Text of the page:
Surfrider on the rise
Since it began in 1991 Surfrider Foundation Australia has had many successes and been through many changes. It's also seen some low times as would be expected from a community funded, not-for-profit environmental organisation. Andy Pitt is a Maroubra surfer and a fairly typical member of Surfrider; he's always supported them though his enthusiasm has wavered over the years for a variety of reasons.
Andy recently attended Surfrider's 2012 National Conference in Coolum and came away buoyed with what was happening at surfing's principal environmental organisation. I had a quick chat with him to collect his thoughts on the current state of Surfrider Foundation Australia.
Swellnet: How long have you been involved with Surfrider? Andy Pitt: Sewage and ocean outfalls were a big issue when Steve Hayes and I set up a meeting for the Sydney Eastern Beaches Branch of the Surfrider Foundation in 1992. My concern was industrial leachate seeping into the line up from an old dump site on the headland at South Maroubra and I had just started researching surfing topographies. Steve had a vision for an online data repository for coastal research. We've been good mates for more than twenty years now.
So you've got a long history with Surfider Foundation, can you tell me your more recent feelings for the organisation? I have always supported Surfrider Foundation, been a paid up member or donated and I have total respect for a long list of people involved with the organisation. But I confess, one night in the late 90's I scraped the SF sticker off my car when Surfrider went a bit Free Willy and started to chase non surfing issues. Free Tibet was on the website and I couldn't reconcile that with a collective of surfers. Then in 2010 I went to Surfrider's AGM and surfing, surfers and surfing issue was the only stuff on the agenda.
They'd won you back? It was a start. A realisation that they'd changed.
And what was the overwhelming feeling coming away from this year's AGM? Hard core surfers focused on protecting waves and beaches. The key campaign is called 'Endangered Waves', which includes threatened surf spots like North Narrabeen and Bastion Point. Water quality and beach cleanups also featured in the Branch Updates. I heard some passionate idealism but also pragmatic decisions, like the Foundation invested in a new software system to manage the supporter list and communications. The 'Love Your Beach' initiative is supported by Garnier, the hair shampoo people are corporate donors. The absence of surf fashion companies as donors of significance was surprising. The wind was howling onshore, but everybody still went surfing over the weekend. It felt like family.
How can corporate governance improve an organisation, especially one dependent on volunteers and members? My mate Ciga The Plumber calls it paperwork and curses it in his dungeon. Anyone running a business, on a committee, or in a club will know just how demanding and time consuming paperwork is. Governance, financial reports, annual returns, constitutions, diverse board skills, board succession, voting rights - maybe some of this stuff is boring, but let's be clear, without good corporate governance – the doors of an organisation will inevitably slam shut, struggling for identity, purpose and cash to pay administration wages and rent. As an observer, it would appear to me that Surfrider Foundation Australia has excellent corporate governance in place and Dr Rex is a strong leader.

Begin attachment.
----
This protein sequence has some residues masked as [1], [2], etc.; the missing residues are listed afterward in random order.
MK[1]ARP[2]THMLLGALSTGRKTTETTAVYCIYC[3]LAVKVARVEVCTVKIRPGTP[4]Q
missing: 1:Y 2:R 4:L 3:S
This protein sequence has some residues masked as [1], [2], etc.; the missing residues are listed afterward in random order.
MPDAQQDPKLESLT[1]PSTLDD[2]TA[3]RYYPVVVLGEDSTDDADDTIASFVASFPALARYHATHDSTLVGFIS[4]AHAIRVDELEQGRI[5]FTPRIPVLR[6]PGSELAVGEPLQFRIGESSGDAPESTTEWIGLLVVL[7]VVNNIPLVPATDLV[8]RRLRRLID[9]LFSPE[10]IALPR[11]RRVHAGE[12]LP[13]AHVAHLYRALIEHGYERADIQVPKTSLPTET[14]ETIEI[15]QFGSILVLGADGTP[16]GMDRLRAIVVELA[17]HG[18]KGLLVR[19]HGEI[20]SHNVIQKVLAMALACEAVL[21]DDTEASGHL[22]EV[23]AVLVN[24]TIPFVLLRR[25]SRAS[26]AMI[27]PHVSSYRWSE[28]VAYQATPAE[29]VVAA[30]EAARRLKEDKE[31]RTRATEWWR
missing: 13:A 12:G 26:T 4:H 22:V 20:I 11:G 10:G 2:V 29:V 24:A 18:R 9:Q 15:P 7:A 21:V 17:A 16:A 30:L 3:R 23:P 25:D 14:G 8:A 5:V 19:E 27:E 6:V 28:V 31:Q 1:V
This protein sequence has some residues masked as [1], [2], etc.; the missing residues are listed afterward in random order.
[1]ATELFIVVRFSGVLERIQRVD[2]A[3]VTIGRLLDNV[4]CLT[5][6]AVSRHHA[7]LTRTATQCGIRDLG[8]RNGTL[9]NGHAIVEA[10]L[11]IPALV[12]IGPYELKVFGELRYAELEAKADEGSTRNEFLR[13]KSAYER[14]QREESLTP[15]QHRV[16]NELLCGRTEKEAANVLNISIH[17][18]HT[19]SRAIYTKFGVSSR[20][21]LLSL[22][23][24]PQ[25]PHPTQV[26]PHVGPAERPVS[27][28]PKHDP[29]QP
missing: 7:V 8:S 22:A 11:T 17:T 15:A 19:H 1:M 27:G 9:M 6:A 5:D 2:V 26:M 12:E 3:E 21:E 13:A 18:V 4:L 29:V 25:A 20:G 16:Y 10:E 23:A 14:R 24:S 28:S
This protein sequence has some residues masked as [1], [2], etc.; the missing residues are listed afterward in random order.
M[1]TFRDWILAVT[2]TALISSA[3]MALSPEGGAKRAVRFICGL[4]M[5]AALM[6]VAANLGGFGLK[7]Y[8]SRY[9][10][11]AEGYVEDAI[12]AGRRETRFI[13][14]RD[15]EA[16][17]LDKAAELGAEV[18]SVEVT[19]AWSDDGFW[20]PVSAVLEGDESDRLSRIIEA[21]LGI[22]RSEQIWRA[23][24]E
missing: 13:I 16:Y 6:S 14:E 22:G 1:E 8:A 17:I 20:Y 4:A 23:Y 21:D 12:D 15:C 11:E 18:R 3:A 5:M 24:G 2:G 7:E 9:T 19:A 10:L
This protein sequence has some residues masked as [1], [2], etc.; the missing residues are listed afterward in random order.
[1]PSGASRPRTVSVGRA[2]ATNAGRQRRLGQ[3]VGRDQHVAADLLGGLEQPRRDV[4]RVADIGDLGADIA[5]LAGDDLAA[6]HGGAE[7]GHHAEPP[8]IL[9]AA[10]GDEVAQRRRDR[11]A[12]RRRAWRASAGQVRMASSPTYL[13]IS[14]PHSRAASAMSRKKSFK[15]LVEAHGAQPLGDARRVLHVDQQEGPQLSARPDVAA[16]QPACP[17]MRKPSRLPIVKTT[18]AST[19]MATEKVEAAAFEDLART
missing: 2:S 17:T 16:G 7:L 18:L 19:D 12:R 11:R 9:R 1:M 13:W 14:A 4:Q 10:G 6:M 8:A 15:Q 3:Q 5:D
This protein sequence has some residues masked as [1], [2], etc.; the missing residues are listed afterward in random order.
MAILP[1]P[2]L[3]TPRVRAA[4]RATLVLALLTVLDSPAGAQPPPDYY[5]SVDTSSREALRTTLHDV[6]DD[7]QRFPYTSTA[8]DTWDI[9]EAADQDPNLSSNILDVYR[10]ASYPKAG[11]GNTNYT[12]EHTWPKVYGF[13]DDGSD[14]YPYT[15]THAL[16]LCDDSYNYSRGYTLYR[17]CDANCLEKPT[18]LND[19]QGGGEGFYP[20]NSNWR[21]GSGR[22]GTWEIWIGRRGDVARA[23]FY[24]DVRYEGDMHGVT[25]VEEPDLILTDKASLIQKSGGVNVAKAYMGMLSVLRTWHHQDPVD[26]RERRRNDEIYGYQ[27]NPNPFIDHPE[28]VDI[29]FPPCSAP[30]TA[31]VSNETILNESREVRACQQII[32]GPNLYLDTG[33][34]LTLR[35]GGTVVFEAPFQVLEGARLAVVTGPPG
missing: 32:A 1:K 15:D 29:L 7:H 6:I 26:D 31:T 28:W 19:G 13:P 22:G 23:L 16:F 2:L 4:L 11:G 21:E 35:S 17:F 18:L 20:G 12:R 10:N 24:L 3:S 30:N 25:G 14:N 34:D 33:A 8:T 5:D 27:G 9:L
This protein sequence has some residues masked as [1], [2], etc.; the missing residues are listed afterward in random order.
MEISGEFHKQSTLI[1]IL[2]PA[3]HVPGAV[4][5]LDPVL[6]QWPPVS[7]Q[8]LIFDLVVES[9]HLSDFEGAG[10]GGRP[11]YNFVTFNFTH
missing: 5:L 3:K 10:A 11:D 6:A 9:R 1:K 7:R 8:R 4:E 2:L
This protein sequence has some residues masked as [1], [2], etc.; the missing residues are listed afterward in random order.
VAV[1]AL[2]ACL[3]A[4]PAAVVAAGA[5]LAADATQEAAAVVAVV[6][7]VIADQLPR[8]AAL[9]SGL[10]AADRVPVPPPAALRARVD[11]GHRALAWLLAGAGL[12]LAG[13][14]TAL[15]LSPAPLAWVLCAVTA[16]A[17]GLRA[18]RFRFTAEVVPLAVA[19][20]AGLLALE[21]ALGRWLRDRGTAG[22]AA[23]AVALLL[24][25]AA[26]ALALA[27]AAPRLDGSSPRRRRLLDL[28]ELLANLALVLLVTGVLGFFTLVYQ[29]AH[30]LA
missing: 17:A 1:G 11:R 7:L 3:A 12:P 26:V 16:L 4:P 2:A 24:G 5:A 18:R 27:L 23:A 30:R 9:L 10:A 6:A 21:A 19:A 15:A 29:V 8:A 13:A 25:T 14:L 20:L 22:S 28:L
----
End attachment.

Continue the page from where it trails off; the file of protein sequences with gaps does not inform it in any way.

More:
Any other thoughts on the current state of Surfrider Foundation? Surfrider Foundation is the only national organisation that represents the interests of recreational surfers. Who you gonna call when the wave breaking patterns at your local spot are threatened, and you want access to knowledge and networks? It's a bit like an insurance policy for your favourite spots, where each pays his due as a supporter. Others will want to be more involved and get their fingers dirty in a branch, and some may just click 'like' on Facebook. Whatever. Doing something, anything to support Surfrider, is the difference between being a surfer, or just a dude that owns a board.
Before going to press I asked Surfrider's National Director, Dr Rex Campbell, for a statement. Yes, we have got our back office in order but more importantly Surfrider Foundation's renewed energy has come from getting back to our roots - surfing and waves and beaches. Our redefined purpose of protecting waves and beaches has led to our 'Endangered Waves' campaign launched in June which is providing support to local activists in eight threatened wave spots. Our other major campaign 'Rise Above Plastics' is huge internationally, intentionally designed to engage people power in beach cleans, bag bans and education efforts.
Pro surfers are involved again with Surfrider, like Sally Fitzgibbon in last summers 'Love your Beach' Pledge, plus Steph Gilmore, Mick Fanning, and Parko are paid up as Life Members and Barton Lynch is on our Board.
Surfrider's space is the beach and surf zone, whereas most other marine organisations look after the deep water zone we look after the coast.